The kinds of problems we face in machine learning are fundamentally different than the ones we face in traditional software coding. Functional issues, like race conditions, infinite loops, and buffer overflows, don’t come into play with machine learning models. Instead, errors come from edge cases, lack of data coverage, adversarial assault on the logic of a model, or overfitting. Edge cases are the reason so many organizations are racing to build AI Red Teams to diagnose problems before things go horribly wrong. It’s simply not enough to port your CI/CD and infrastructure code to machine learning workflows and call it done. Handling this new generation of machine learning operations (MLOps) problems requires a brand new set of tools that focus on the gap between code-focused operations and MLOps. The key difference is data. We need to version our data and datasets in tandem with the code. That means we need tools that specifically focus on data versioning, model training, production monitoring, and many others unique to the challenges of machine learning at scale. Luckily, we have a strong tool for MLOps that does seamless data version control: Pachyderm.
We recognize the scale of potential DDoS attacks can be daunting. Fortunately, by deploying Google Cloud Armor integrated into our Cloud Load Balancing service—which can scale to absorb massive DDoS attacks—you can protect services deployed in Google Cloud, other clouds, or on-premise from attacks. We recently announced Cloud Armor Managed Protection, which enables users to further simplify their deployments, manage costs, and reduce overall DDoS and application security risk. Having sufficient capacity to absorb the largest attacks is just one part of a comprehensive DDoS mitigation strategy. In addition to providing scalability, our load balancer terminates network connections on our global edge, only sending well-formed requests on to backend infrastructure. As a result it can automatically filter many types of volumetric attacks. For example, UDP amplification attacks, synfloods, and some application-layer attacks will be silently dropped. The next line of defense is the Cloud Armor WAF, which provides built-in rules for common attacks, plus the ability to deploy custom rules to drop abusive application layer requests using a broad set of HTTP semantics.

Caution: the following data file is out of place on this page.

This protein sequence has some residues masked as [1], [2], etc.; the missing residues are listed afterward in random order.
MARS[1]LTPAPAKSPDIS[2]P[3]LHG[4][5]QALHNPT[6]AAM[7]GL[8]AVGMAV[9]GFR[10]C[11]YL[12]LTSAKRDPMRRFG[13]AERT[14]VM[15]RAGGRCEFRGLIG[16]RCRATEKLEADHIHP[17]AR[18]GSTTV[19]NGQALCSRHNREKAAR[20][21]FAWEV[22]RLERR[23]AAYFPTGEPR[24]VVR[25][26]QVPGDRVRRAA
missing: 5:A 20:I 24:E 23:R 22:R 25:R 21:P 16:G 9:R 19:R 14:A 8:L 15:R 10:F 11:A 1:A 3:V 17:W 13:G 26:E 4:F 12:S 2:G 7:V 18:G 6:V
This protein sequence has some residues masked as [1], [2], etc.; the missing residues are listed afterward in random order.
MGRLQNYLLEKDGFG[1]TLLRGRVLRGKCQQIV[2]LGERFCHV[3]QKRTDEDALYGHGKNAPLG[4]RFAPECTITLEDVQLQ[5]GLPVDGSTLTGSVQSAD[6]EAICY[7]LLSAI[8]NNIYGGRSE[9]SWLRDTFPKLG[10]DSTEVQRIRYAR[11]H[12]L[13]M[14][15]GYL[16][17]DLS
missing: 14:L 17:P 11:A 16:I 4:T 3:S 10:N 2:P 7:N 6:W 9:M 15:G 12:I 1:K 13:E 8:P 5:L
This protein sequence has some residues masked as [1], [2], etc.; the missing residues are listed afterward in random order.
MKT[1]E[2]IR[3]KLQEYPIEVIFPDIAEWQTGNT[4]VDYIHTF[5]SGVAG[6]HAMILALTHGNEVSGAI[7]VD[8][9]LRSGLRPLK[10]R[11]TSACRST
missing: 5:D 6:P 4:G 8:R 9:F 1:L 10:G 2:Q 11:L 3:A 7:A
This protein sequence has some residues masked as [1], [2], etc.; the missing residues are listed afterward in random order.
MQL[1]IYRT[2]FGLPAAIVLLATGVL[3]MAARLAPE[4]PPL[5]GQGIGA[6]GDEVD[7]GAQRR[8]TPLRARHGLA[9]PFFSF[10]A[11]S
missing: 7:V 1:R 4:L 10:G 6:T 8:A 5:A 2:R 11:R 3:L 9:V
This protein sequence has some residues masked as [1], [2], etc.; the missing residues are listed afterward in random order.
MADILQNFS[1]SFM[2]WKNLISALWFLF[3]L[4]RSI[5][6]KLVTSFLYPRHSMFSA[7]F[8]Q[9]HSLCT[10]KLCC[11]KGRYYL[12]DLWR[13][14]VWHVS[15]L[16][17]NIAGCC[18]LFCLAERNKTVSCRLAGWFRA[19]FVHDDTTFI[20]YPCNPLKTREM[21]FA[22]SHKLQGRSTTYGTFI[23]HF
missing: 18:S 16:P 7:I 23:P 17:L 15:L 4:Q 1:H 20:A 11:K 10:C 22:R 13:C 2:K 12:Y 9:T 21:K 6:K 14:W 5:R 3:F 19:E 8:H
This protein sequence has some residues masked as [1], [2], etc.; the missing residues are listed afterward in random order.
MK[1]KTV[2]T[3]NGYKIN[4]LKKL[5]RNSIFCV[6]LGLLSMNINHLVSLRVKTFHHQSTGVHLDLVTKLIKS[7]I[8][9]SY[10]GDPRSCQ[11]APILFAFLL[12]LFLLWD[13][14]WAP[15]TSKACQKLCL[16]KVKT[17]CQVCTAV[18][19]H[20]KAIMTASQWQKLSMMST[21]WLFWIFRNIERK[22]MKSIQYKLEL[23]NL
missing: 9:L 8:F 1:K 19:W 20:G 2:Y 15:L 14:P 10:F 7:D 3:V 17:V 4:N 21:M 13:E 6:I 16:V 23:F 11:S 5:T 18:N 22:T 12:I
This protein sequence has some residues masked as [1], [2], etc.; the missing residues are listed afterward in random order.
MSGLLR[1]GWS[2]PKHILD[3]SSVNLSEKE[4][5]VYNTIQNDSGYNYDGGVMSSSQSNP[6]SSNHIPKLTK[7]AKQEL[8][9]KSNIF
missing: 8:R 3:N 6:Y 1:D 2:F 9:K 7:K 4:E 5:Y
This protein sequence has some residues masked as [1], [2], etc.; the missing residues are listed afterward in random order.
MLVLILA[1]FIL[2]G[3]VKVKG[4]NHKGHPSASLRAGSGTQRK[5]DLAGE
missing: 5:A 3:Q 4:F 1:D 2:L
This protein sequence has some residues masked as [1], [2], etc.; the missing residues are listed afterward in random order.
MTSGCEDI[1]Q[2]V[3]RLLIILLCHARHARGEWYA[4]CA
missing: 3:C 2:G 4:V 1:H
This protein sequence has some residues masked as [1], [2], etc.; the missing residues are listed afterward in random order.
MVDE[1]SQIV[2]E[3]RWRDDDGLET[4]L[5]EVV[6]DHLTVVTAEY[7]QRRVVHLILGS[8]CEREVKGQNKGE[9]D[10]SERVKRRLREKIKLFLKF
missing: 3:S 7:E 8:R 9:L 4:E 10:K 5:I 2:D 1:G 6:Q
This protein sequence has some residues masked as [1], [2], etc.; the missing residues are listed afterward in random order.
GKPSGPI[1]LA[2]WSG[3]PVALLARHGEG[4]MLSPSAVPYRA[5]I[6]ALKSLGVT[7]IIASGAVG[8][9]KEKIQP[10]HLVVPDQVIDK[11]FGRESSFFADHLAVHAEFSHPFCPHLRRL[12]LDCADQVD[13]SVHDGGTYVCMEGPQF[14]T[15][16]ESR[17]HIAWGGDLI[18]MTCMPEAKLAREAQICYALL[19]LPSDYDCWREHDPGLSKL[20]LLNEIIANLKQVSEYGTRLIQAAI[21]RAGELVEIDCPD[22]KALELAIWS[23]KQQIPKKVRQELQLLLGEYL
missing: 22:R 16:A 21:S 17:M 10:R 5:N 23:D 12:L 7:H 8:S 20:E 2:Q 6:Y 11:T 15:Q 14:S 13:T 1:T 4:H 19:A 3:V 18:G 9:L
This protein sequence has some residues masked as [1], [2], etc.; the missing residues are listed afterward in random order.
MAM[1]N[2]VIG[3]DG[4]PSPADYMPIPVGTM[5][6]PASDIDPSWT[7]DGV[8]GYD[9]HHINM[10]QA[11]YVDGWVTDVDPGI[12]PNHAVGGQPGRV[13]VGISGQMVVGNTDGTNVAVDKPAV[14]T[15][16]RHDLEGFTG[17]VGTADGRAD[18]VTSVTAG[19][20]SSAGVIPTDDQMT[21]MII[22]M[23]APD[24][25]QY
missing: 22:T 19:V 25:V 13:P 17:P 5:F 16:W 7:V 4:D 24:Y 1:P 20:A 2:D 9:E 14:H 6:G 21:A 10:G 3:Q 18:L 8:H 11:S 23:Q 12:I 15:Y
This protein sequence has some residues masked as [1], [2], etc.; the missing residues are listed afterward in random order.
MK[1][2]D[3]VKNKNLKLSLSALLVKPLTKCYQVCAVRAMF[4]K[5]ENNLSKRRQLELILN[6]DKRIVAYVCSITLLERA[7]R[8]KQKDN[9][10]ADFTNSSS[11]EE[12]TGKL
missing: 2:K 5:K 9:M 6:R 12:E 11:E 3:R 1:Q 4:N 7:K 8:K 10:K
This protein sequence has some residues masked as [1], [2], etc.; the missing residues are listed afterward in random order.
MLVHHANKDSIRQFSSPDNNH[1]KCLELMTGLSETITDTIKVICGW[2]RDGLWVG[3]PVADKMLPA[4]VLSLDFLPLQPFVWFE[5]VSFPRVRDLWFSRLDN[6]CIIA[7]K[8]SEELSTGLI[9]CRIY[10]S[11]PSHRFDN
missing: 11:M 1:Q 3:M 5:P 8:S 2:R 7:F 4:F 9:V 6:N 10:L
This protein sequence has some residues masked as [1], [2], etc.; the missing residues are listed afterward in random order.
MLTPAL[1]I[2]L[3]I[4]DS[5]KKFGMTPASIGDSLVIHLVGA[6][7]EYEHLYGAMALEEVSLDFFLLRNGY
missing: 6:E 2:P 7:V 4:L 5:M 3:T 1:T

Many DBAs and developers have been working remotely for months now, but as IT budgets grow tighter, they’ll need to do more with less. Ensuring DBAs have the ability to monitor the database from anywhere will be a core part of a continued successful remote working strategy. There are many reasons for database professionals to embrace remote monitoring, whether it’s migrating to the cloud, adapting to new challenges, keeping an eye on multiple instances in many environments or gaining fine-grained access to monitoring data. ... Cloud adoption is up significantly this year as development teams turn to it, particularly for greenfield projects. But with all of that data migration, database professionals are struggling with being able to monitor cloud-based servers alongside on-premises servers, and having a distributed team doesn’t make it easier. Adopting remote monitoring tools can simplify monitoring of the cloud—once you’re monitoring a remote database server it doesn’t matter where the server is. It’s impossible to say what might happen next month or even next year, but as companies grapple with these cloud challenges, advanced remote monitoring tools can help monitor disparate, hybrid environments from one screen.
With ML, companies can apply cutting-edge technology to transform an age-old problem. Startups are leveraging deep learning and advanced signal processing at a granularity not previously possible to improve hearing quality. Some incumbent hearing aid companies have recently touted their ability to add “AI” features such as Alexa integrations and step counters. Unfortunately, these features don’t seem to improve actual hearing quality nor take advantage of true ML capabilities beyond generating marketing buzz. ... In my conversation with Andre Esteva, the Head of Medical AI at Salesforce, he noted that “traditional approaches have been limited by extensive manual efforts to acquire data, hand-craft it into a usable format, prepare rudimentary algorithms and deploy them to devices. In contrast, ML has a natural flywheel effect in which devices collect data at scale, ML training protocols automatically process the data, update themselves and redeploy. The effect is a significant reduction in product feedback cycles and an increase in the range of capabilities available. The beauty of this approach is that the underlying intelligence improves over time as the neural nets go through iterative training.”
It is a three-step practice that includes pausing, introspecting, and acting. It requires leaders to continually cycle through the three steps: pause, introspect and act. At the core of the practice is the need to slow down. Leaders can pause both in the moment when reacting to a difficult situation or in a planned, proactive way to prepare for challenges and to harvest learnings. When introspecting, leaders look inward and examine their own thoughts or feelings, carefully investigating what is happening with their thinking. Introspecting allows leaders to pay attention to four areas: recognizing what is outside of our awareness, learning from our emotions, tracking the impact of social identities, and embracing uncertainty. After investigating these four areas and gathering useful information, leaders are in a better position to take action. Finally, by pausing and introspecting, we argue that leaders are in a better position to take action. In addition, we know that leaders cannot allow themselves to be paralyzed by the complexities of any given moment and that they must have the courage to make decisions and take action in the very face of that complexity.
Quote for the day:
"Just because you can't have what you want NOW doesn't mean never. Be patient, persistent and resourceful." -- Tim Fargo